Chondrogenesis and ossification of the lissamphibian pectoral girdle

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Abstract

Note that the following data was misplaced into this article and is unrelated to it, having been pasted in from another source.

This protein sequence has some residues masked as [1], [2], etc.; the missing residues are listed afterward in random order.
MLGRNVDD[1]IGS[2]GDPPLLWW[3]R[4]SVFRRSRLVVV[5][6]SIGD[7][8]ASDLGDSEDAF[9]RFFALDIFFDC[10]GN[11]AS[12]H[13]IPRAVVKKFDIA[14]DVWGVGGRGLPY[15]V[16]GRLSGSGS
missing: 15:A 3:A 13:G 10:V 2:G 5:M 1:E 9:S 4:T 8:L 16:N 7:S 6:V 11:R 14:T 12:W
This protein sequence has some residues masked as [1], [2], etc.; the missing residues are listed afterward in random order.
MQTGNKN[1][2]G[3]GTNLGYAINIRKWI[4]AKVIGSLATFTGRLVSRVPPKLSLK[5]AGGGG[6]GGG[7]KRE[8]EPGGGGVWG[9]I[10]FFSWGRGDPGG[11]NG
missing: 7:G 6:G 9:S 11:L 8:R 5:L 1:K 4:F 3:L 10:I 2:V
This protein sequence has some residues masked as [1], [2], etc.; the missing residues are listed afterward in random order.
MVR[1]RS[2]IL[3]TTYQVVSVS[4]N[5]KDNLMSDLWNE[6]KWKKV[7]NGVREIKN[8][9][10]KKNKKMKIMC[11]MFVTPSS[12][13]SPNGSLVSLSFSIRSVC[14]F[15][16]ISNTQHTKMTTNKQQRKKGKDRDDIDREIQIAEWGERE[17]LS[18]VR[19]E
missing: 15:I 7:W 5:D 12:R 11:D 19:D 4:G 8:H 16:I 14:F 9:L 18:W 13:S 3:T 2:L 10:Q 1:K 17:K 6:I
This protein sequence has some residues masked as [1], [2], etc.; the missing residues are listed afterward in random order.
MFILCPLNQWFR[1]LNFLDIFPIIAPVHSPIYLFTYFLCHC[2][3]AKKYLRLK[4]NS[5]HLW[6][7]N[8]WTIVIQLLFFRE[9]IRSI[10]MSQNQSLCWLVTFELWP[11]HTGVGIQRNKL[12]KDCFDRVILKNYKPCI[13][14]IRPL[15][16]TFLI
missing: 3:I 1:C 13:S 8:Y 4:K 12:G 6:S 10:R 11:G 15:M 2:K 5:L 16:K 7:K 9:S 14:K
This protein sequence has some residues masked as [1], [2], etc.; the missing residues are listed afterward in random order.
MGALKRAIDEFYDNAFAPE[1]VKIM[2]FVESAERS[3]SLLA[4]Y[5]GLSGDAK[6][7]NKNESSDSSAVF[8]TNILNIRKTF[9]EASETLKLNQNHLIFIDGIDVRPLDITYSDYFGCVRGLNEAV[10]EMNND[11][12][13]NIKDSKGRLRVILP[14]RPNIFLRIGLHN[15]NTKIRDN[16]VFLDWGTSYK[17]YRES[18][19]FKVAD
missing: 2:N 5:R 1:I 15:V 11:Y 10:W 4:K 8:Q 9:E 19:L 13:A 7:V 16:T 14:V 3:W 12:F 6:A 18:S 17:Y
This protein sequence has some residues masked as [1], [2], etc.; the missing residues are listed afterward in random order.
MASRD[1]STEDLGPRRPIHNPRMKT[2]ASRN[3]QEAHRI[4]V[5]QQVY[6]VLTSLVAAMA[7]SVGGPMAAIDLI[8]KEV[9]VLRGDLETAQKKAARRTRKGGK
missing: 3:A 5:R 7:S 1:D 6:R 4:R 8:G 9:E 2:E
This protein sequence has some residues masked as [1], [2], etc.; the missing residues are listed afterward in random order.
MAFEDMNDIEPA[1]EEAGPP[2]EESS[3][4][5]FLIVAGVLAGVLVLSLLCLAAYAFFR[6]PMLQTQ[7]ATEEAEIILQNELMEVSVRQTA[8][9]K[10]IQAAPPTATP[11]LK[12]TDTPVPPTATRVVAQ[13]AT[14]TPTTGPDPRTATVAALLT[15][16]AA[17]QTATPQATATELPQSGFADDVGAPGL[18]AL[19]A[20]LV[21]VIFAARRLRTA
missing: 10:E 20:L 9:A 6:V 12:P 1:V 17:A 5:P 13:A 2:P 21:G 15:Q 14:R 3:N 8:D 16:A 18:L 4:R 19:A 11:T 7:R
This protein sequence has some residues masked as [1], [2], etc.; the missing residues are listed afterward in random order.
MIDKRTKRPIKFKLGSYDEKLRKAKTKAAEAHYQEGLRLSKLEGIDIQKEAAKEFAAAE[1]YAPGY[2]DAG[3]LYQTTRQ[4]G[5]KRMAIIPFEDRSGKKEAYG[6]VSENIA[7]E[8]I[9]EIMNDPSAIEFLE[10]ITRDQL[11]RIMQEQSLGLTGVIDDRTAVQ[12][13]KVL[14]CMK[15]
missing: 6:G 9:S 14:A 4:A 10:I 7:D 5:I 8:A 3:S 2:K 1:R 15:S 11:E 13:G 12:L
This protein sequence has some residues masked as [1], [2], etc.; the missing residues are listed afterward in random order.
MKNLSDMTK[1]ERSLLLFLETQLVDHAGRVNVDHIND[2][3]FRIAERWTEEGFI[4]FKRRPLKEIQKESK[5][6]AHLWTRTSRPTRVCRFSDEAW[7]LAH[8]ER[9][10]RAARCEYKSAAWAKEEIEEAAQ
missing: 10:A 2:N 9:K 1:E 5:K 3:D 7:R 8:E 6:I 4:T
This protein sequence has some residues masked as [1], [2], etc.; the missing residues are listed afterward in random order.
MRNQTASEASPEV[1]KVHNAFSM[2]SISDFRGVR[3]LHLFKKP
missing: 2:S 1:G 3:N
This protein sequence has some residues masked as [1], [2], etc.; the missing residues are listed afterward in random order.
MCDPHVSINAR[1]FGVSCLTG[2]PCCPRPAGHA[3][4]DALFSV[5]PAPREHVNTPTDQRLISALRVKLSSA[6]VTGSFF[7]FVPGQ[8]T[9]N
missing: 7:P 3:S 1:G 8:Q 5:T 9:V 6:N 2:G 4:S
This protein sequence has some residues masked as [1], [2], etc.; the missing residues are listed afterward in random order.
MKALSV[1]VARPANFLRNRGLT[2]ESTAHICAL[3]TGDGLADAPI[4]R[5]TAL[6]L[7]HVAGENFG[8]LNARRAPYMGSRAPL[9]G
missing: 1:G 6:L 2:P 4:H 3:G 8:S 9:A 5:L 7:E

Knowledge of amphibian shoulder development is requisite for further understanding of gnathostome pectoral girdle evolution. Fish and amniotes share few pectoral girdle elements, but modern amphibians exhibit a unique combination of traits that bridge the morphological gap between these two groups. I analyzed patterns of chondrogenesis, ossification, and bone histology of the pectoral girdles of two anuran species (Xenopus laevis and Bombina orientalis) and two urodele species (Ambystoma mexicanum and Desmognathus aeneus) to provide new insight into the evolution of the tetrapod pectoral girdle. Comparisons reveal the following: 1) variation in the pattern of chondrogenesis among the anuran species analyzed correlates to variation in adult pectoral girdle morphology; 2) morphologically similar pectoral skeletons do not necessarily have similar patterns of bone histology; and 3) the urodele and anuran pectoral girdles included herein share a common morphology despite differences in patterns of chondrogenesis. J. Morphol., 2008. © 2007 Wiley-Liss, Inc.

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